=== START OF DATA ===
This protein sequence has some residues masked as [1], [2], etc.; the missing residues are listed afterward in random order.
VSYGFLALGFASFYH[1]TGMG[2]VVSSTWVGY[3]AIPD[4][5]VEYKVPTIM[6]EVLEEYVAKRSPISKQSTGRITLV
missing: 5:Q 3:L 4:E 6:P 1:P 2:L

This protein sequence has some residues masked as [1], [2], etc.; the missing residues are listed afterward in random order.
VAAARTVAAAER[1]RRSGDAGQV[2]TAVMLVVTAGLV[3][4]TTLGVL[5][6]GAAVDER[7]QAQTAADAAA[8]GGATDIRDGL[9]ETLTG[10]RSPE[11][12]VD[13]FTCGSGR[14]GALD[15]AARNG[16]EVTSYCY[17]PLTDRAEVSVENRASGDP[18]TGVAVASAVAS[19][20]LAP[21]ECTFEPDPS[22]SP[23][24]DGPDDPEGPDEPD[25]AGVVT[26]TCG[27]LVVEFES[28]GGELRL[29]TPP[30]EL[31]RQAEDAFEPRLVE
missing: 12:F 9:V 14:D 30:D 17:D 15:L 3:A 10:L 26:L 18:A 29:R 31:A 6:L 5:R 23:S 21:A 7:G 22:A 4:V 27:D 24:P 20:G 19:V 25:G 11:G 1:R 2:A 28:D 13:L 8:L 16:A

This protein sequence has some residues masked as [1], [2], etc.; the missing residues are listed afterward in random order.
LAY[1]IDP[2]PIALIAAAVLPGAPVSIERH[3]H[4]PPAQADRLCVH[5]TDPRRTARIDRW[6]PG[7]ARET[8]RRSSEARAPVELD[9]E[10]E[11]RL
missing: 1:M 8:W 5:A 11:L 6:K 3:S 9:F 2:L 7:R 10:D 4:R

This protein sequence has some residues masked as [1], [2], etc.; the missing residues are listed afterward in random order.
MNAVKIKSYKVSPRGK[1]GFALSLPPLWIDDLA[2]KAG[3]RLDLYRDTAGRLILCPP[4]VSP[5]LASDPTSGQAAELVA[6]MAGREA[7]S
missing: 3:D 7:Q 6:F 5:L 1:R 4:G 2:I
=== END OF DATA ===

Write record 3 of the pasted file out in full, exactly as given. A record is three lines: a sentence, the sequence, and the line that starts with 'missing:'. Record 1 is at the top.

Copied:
This protein sequence has some residues masked as [1], [2], etc.; the missing residues are listed afterward in random order.
LAY[1]IDP[2]PIALIAAAVLPGAPVSIERH[3]H[4]PPAQADRLCVH[5]TDPRRTARIDRW[6]PG[7]ARET[8]RRSSEARAPVELD[9]E[10]E[11]RL
missing: 1:M 8:W 5:A 11:L 6:K 3:S 9:F 2:L 7:R 10:D 4:R